The effects of illness on urinary catecholamines and their metabolites in dogs
Background: Urinary catecholamines and metanephrines have been proposed as a diagnostic tool for identifying canine pheochromocytomas, but the effects of critical illness on urine concentrations of catecholamines and metanephrines is currently unknown.
Objectives: To examine the effects of illness on urine concentrations of catecholamines and metanephrines in dogs.
Animals: Twenty-five critically ill dogs and twenty-five healthy age- and gender-matched control dogs.
Methods: Prospective observational study. Urine was collected from healthy and critically ill dogs and urine concentrations of epinephrine, norepinephrine, metanephrine, and normetanephrine were measured by high-performance liquid chromatography (HPLC) with electrochemical detection. Urinary catecholamine and metanephrine:creatinine ratios were calculated and compared between groups.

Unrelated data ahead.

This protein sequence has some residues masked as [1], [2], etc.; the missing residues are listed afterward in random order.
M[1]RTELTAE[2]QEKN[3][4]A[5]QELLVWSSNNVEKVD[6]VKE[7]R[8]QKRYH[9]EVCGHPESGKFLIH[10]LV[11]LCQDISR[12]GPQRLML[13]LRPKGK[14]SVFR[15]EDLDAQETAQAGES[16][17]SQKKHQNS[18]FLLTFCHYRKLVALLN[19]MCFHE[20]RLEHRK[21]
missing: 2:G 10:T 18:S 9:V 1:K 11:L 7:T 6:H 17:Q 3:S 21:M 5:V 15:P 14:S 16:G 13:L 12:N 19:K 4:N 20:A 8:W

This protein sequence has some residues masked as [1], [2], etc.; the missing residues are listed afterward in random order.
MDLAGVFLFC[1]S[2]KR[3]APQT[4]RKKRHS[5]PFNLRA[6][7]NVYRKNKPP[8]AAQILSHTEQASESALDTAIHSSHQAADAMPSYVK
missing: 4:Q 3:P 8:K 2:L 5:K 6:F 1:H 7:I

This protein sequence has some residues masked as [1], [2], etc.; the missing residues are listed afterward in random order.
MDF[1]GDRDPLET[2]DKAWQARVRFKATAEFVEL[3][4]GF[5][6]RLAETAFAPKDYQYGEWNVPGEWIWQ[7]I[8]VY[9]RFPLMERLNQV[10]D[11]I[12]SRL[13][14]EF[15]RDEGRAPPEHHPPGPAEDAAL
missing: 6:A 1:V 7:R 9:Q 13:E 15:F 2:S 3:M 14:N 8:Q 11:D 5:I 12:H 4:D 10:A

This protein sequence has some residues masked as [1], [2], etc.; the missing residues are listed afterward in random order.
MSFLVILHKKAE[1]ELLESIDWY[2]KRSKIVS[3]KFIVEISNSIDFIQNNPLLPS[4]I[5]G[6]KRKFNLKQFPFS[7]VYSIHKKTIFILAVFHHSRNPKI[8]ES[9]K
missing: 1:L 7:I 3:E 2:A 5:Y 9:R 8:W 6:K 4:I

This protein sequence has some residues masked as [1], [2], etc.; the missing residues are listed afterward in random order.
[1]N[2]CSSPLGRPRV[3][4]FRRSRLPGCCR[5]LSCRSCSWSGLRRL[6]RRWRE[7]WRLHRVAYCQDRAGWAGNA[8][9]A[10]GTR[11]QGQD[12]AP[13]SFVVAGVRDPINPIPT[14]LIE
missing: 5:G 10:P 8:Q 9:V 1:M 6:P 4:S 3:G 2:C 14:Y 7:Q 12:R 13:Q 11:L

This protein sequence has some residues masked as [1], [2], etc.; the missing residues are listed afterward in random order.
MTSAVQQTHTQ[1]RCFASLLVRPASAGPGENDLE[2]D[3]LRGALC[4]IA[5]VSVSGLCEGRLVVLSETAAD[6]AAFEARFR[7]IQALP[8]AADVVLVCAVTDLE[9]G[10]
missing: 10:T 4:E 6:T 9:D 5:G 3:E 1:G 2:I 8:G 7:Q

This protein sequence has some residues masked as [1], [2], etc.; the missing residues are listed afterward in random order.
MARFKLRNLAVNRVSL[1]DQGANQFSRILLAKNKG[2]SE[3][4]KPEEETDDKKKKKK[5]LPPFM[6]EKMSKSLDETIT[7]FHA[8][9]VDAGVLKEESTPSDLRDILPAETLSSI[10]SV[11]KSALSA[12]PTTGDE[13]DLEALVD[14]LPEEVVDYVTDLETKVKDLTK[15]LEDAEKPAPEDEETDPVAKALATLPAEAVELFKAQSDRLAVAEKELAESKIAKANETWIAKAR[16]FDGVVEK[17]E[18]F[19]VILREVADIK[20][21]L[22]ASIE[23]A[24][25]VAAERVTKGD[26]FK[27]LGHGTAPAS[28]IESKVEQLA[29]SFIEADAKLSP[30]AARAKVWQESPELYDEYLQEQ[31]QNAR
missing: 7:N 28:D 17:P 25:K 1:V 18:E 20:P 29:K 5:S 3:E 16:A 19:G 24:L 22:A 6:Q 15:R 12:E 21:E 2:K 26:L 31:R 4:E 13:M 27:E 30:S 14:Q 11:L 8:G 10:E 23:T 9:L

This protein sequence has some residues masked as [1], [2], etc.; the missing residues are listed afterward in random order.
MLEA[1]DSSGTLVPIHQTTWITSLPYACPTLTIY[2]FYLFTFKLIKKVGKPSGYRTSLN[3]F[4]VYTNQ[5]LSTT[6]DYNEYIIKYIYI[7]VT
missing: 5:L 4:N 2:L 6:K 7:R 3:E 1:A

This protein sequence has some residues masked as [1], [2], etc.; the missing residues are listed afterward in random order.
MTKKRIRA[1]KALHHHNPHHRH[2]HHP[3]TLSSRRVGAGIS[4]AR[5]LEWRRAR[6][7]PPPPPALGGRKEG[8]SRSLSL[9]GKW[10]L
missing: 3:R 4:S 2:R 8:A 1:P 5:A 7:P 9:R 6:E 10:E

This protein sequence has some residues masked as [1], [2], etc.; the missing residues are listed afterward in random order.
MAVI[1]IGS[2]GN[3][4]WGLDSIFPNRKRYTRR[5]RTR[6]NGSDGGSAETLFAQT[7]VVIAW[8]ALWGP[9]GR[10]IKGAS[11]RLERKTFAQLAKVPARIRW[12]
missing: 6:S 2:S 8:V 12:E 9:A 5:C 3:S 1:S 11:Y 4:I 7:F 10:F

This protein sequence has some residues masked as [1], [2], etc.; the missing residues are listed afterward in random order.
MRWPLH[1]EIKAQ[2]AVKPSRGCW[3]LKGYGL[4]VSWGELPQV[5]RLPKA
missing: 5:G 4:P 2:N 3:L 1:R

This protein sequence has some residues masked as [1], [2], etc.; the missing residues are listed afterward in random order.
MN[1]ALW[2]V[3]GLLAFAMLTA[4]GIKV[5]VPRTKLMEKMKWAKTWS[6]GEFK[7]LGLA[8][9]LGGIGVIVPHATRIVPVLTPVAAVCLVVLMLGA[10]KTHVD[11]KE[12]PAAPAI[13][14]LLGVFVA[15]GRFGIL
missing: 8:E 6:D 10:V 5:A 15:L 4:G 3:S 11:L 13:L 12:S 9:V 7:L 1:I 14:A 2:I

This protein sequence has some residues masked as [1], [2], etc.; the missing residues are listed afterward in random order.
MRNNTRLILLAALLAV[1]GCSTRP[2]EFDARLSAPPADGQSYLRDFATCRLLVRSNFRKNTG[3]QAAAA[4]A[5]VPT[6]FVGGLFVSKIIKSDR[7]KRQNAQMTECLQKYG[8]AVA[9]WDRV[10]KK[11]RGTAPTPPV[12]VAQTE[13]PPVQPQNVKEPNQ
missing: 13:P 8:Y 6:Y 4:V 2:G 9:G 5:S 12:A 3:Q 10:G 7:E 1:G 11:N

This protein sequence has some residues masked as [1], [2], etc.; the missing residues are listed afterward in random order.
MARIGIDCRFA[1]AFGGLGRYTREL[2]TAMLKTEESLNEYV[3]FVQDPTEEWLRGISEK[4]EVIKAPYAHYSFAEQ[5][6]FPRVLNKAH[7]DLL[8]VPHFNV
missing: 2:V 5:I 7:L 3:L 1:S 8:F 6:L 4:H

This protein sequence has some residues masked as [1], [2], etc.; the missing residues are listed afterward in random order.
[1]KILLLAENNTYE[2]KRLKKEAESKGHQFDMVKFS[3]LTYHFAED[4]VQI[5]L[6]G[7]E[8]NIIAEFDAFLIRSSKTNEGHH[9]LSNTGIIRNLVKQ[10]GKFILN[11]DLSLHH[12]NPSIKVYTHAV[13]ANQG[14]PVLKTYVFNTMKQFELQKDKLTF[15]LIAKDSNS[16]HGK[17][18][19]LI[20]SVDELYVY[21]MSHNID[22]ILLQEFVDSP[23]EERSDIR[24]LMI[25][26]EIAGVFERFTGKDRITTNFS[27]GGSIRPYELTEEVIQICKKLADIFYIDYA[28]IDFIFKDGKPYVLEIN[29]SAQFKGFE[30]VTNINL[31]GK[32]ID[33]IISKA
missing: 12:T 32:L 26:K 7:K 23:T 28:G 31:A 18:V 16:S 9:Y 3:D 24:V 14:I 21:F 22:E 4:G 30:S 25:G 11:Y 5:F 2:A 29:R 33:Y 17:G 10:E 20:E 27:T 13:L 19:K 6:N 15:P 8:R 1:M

Results: Urinary epinephrine, norepinephrine, metanephrine, and normetanephrine:creatinine ratios were higher in critically ill dogs when compared to a healthy control population (P = 0.0009, P < 0.0001, P < 0.0001, and P < 0.0001 respectively).
Conclusions and Clinical Relevance: Illness has a significant impact on urinary catecholamines and their metabolites in dogs. Further investigation of catecholamine and metanephrine concentrations in dogs with pheochromocytomas is warranted to fully evaluate this test as a diagnostic tool, however the findings of this study suggest that the results may be difficult to interpret in dogs with concurrent illness.